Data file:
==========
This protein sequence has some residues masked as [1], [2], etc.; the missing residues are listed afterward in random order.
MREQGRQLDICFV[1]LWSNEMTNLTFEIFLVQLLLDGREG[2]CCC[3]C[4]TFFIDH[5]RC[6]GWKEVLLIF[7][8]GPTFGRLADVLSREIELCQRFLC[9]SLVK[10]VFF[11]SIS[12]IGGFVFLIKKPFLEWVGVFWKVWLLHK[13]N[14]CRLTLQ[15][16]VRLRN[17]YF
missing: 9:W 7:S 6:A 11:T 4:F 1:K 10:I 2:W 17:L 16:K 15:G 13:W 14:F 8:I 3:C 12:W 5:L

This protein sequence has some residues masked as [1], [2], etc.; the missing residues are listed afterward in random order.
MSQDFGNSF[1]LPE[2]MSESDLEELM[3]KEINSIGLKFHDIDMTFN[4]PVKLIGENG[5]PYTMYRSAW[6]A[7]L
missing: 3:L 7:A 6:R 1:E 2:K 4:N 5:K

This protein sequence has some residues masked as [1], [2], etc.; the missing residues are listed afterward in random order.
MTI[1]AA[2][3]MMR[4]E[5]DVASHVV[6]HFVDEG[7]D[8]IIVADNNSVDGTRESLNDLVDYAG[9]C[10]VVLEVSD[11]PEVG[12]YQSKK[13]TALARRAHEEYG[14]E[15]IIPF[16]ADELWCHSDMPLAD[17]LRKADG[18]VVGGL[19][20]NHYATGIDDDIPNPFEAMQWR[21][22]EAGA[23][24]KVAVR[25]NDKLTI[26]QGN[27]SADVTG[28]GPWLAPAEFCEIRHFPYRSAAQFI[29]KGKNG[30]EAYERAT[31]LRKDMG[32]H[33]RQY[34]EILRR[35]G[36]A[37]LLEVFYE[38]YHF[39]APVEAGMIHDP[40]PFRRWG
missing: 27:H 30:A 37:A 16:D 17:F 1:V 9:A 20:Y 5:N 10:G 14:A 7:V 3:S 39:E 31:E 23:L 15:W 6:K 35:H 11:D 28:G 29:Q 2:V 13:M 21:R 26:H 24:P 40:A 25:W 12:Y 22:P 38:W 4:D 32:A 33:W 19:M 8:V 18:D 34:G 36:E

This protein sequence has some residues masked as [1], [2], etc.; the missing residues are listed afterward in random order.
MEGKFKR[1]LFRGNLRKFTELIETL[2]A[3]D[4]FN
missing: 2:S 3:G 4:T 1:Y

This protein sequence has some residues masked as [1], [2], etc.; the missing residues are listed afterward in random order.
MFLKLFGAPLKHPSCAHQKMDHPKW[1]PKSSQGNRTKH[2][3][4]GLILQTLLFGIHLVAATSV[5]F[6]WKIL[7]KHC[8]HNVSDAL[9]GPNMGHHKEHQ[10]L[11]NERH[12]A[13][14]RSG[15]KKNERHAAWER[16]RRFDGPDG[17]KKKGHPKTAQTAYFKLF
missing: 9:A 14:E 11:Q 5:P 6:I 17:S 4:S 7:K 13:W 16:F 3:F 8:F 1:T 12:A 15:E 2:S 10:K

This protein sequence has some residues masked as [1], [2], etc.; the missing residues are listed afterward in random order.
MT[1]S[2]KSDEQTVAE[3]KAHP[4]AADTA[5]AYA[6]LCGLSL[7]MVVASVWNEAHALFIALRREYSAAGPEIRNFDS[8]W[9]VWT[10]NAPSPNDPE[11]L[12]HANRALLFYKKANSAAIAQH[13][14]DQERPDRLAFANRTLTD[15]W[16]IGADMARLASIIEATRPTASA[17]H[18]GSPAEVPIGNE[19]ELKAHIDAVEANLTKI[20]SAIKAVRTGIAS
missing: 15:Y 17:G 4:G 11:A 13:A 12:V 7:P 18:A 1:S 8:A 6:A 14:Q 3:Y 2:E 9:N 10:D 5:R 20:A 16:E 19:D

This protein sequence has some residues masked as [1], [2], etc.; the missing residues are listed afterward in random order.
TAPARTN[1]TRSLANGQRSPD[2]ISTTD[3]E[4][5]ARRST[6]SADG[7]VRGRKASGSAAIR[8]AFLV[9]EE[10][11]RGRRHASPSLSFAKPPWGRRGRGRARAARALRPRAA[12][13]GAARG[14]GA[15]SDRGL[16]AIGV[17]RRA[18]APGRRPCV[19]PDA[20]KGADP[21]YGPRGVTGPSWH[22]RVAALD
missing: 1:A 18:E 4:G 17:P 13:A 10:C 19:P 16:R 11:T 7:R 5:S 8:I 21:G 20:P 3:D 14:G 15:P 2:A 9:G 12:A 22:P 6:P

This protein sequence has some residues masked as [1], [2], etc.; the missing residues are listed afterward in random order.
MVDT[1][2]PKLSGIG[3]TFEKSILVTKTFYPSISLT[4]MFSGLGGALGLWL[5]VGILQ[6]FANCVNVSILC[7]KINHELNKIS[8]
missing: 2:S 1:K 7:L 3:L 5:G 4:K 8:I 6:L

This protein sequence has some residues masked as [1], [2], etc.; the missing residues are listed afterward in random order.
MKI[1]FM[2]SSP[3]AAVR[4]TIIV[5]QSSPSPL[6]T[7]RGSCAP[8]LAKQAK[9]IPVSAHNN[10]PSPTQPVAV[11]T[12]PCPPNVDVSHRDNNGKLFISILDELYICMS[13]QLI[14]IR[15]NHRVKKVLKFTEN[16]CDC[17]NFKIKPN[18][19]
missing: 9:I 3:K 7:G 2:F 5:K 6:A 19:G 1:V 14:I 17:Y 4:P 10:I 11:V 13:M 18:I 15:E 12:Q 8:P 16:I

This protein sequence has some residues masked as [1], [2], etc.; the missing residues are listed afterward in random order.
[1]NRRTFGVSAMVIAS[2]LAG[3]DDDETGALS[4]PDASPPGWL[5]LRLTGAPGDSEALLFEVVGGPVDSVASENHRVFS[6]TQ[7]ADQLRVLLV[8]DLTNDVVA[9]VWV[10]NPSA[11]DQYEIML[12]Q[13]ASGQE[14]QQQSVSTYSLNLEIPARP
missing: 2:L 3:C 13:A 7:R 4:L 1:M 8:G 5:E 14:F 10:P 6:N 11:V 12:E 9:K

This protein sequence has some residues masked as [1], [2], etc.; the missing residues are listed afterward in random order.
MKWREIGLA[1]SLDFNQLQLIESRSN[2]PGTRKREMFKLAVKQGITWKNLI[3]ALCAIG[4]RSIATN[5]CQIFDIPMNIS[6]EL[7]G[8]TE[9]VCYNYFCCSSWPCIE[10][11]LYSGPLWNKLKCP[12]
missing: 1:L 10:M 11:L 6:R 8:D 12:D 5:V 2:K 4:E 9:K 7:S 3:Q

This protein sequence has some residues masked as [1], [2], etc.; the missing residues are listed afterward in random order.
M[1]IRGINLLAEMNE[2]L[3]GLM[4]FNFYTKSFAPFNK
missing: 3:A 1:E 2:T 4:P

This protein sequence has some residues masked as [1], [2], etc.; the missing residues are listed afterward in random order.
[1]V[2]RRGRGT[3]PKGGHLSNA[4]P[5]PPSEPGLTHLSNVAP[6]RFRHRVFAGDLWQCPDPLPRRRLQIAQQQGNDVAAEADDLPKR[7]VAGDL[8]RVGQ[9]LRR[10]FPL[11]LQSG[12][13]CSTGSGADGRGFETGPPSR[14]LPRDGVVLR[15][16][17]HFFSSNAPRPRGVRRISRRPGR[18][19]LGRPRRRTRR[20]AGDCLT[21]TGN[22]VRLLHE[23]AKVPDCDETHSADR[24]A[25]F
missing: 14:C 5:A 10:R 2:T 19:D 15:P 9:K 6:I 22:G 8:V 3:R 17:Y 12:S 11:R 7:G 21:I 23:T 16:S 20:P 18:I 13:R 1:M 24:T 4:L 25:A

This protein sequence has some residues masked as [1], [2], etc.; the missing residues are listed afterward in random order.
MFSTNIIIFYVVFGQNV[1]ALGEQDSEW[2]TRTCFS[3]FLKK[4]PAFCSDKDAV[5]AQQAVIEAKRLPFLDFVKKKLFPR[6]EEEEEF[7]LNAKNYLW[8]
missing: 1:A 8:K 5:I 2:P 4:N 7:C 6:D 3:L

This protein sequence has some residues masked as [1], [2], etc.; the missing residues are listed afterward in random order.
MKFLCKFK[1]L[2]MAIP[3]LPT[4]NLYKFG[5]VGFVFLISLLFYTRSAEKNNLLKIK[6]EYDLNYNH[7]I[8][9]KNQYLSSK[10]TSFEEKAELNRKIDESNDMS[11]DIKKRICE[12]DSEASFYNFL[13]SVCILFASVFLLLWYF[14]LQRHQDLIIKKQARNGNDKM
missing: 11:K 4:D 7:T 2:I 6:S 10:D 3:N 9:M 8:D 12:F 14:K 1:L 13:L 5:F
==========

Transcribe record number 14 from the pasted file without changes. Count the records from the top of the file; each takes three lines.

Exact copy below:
This protein sequence has some residues masked as [1], [2], etc.; the missing residues are listed afterward in random order.
MFSTNIIIFYVVFGQNV[1]ALGEQDSEW[2]TRTCFS[3]FLKK[4]PAFCSDKDAV[5]AQQAVIEAKRLPFLDFVKKKLFPR[6]EEEEEF[7]LNAKNYLW[8]
missing: 1:A 8:K 5:I 2:P 4:N 7:C 6:D 3:L